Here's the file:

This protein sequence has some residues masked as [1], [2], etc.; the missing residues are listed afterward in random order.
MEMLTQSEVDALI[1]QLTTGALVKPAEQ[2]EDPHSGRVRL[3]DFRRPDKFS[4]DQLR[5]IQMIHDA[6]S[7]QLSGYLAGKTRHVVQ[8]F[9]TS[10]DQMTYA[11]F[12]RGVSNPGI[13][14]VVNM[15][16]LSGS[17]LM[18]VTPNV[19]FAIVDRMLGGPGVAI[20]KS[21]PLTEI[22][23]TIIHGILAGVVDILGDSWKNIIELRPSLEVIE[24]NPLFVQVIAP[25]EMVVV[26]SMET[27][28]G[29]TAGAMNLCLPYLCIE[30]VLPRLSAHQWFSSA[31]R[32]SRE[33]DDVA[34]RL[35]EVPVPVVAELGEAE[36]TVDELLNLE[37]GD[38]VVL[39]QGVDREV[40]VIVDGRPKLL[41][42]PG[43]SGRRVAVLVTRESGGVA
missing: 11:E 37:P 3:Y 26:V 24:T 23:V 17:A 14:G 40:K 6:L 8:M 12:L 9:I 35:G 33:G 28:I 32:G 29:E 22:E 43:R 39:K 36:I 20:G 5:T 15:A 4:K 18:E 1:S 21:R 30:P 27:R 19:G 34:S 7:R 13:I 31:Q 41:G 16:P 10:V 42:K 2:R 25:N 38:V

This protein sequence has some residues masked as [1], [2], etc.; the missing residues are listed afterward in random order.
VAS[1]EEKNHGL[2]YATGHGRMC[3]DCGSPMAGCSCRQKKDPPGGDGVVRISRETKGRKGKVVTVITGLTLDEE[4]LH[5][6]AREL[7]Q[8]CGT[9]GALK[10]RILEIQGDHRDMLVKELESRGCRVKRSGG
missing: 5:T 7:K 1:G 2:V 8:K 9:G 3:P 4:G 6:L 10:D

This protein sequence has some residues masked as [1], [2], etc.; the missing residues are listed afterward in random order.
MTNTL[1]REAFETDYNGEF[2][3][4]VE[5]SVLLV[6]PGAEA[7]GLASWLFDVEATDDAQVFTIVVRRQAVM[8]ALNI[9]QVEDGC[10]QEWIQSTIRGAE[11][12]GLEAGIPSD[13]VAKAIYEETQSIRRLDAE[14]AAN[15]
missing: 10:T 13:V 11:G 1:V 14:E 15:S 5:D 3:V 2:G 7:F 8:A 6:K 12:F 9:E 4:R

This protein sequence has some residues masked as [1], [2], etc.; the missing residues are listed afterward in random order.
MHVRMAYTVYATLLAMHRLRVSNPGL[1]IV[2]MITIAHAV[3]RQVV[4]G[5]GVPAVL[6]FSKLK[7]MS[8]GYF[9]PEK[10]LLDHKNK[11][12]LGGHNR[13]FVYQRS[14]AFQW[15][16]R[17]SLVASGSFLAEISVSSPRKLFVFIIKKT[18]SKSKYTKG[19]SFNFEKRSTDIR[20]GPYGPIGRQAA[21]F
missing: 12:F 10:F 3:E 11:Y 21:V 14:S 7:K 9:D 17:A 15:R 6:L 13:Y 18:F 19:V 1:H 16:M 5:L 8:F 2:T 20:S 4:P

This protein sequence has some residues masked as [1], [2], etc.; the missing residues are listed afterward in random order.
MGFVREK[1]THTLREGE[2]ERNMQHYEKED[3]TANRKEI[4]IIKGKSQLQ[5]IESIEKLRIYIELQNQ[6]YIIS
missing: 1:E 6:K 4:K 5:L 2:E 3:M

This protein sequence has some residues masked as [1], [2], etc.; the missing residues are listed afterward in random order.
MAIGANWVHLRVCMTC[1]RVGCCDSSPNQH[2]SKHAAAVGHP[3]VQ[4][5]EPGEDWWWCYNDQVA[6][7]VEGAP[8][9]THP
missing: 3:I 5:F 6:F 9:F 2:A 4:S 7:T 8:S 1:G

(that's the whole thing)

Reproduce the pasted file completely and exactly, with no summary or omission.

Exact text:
This protein sequence has some residues masked as [1], [2], etc.; the missing residues are listed afterward in random order.
MEMLTQSEVDALI[1]QLTTGALVKPAEQ[2]EDPHSGRVRL[3]DFRRPDKFS[4]DQLR[5]IQMIHDA[6]S[7]QLSGYLAGKTRHVVQ[8]F[9]TS[10]DQMTYA[11]F[12]RGVSNPGI[13][14]VVNM[15][16]LSGS[17]LM[18]VTPNV[19]FAIVDRMLGGPGVAI[20]KS[21]PLTEI[22][23]TIIHGILAGVVDILGDSWKNIIELRPSLEVIE[24]NPLFVQVIAP[25]EMVVV[26]SMET[27][28]G[29]TAGAMNLCLPYLCIE[30]VLPRLSAHQWFSSA[31]R[32]SRE[33]DDVA[34]RL[35]EVPVPVVAELGEAE[36]TVDELLNLE[37]GD[38]VVL[39]QGVDREV[40]VIVDGRPKLL[41][42]PG[43]SGRRVAVLVTRESGGVA
missing: 11:E 37:P 3:Y 26:V 24:T 23:V 17:A 14:G 40:K 6:L 8:M 12:L 9:I 35:G 33:G 28:I 32:G 29:E 22:E 43:R 39:K 36:I 20:G 5:T 15:A 4:K 18:E 1:S 21:R 30:P 27:R 19:G 34:S 7:R 13:I 31:Q 41:G 16:P 10:V 42:K 2:R 25:N 38:V

This protein sequence has some residues masked as [1], [2], etc.; the missing residues are listed afterward in random order.
VAS[1]EEKNHGL[2]YATGHGRMC[3]DCGSPMAGCSCRQKKDPPGGDGVVRISRETKGRKGKVVTVITGLTLDEE[4]LH[5][6]AREL[7]Q[8]CGT[9]GALK[10]RILEIQGDHRDMLVKELESRGCRVKRSGG
missing: 5:T 7:K 1:G 2:V 8:K 9:G 3:P 4:G 6:L 10:D

This protein sequence has some residues masked as [1], [2], etc.; the missing residues are listed afterward in random order.
MTNTL[1]REAFETDYNGEF[2][3][4]VE[5]SVLLV[6]PGAEA[7]GLASWLFDVEATDDAQVFTIVVRRQAVM[8]ALNI[9]QVEDGC[10]QEWIQSTIRGAE[11][12]GLEAGIPSD[13]VAKAIYEETQSIRRLDAE[14]AAN[15]
missing: 10:T 13:V 11:G 1:V 14:E 15:S 5:D 3:V 2:G 7:F 8:A 6:K 12:F 9:E 4:R

This protein sequence has some residues masked as [1], [2], etc.; the missing residues are listed afterward in random order.
MHVRMAYTVYATLLAMHRLRVSNPGL[1]IV[2]MITIAHAV[3]RQVV[4]G[5]GVPAVL[6]FSKLK[7]MS[8]GYF[9]PEK[10]LLDHKNK[11][12]LGGHNR[13]FVYQRS[14]AFQW[15][16]R[17]SLVASGSFLAEISVSSPRKLFVFIIKKT[18]SKSKYTKG[19]SFNFEKRSTDIR[20]GPYGPIGRQAA[21]F
missing: 12:F 10:F 3:E 11:Y 21:V 14:S 7:K 9:D 17:A 15:R 6:L 13:Y 18:F 19:V 1:H 16:M 5:L 8:F 2:T 20:S 4:P

This protein sequence has some residues masked as [1], [2], etc.; the missing residues are listed afterward in random order.
MGFVREK[1]THTLREGE[2]ERNMQHYEKED[3]TANRKEI[4]IIKGKSQLQ[5]IESIEKLRIYIELQNQ[6]YIIS
missing: 1:E 6:K 4:K 5:L 2:E 3:M

This protein sequence has some residues masked as [1], [2], etc.; the missing residues are listed afterward in random order.
MAIGANWVHLRVCMTC[1]RVGCCDSSPNQH[2]SKHAAAVGHP[3]VQ[4][5]EPGEDWWWCYNDQVA[6][7]VEGAP[8][9]THP
missing: 3:I 5:F 6:F 9:F 2:A 4:S 7:T 8:S 1:G